Potential New Causes of Pinkeye Uncovered
Van Schothorst is inclined to believe that bacteria must be transmitted in ways other than by flies because several herds in southern Alberta have histories of pinkeye occurring in winter and worsening throughout the summer, and many ranchers say that the period after weaning is a high-risk time for pinkeye.
“I had the idea when I looked at herds dealing with outbreaks that the eye and nose communicate with each other. In most mammals, the naso-lacrimal duct drains tears into the nose, therefore, perhaps aerosolized nasal secretions or even nose-to-nose contact would be the more likely predominant mode of transmission,” she explains.
Another perplexing aspect of pinkeye is that even though M. bovis is the only bacteria confirmed to cause pinkeye in cattle, it cannot be reliably isolated from the eyes of all infected cattle. Moraxella bovoculi, first identified as a distinct species in 2002, is becoming an increasingly common isolate in cultured samples from cattle with pinkeye. The role of M. bovoculi in the disease process isn’t clear because it has not yet been shown to reproduce the classical pinkeye lesions in the eye.
Van Schothorst’s project with Dr. Eugene Janzen, his assistant, Cynddae McGowan, and Dr. Claire Windeyer of the school’s faculty of veterinary medicine, investigated the frequency with which M. bovis and M. bovoculi occurred alone and together in the eyes and noses of calves with pinkeye during naturally occurring outbreaks. Samples were obtained by swabbing the eyes and noses of approximately 60 affected calves during outbreaks on seven ranches in southern Alberta.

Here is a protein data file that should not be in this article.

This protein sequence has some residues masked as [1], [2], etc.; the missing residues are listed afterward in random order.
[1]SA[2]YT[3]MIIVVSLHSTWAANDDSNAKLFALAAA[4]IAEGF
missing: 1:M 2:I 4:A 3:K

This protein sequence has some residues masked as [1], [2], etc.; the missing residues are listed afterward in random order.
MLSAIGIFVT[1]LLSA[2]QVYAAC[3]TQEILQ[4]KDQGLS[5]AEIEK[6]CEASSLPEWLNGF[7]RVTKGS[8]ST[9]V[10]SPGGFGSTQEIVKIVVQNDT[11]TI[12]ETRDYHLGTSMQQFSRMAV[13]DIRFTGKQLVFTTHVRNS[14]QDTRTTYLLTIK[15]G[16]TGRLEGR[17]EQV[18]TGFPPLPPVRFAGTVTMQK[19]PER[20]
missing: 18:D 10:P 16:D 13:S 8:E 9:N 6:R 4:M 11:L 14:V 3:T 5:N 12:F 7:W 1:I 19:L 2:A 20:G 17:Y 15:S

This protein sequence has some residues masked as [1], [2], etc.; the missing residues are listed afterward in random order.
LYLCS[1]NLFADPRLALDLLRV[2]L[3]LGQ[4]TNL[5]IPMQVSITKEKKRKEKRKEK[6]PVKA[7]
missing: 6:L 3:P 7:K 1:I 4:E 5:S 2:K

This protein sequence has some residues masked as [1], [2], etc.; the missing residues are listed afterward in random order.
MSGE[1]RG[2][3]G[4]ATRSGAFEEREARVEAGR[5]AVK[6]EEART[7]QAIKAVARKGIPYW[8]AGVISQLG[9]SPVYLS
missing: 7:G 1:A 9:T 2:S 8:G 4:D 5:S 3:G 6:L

M. bovis was found in 38 per cent of the eye samples and 10 per cent of the nose samples. M. bovoculi was found in 25 per cent of the eye samples and two per cent of the nose samples.
“Both species were cultured from samples from four of the seven ranches. The main point is that overall the same organism could be cultured from both the eye and nose of an individual 20 per cent of the time. We believe this supports the view that there is a similar microbiological biome in the eye and nose and, because of the naso-lacrimal duct communication, direct contact or aerosolized nasal secretions could be a potential route of pathogen transfer between cattle.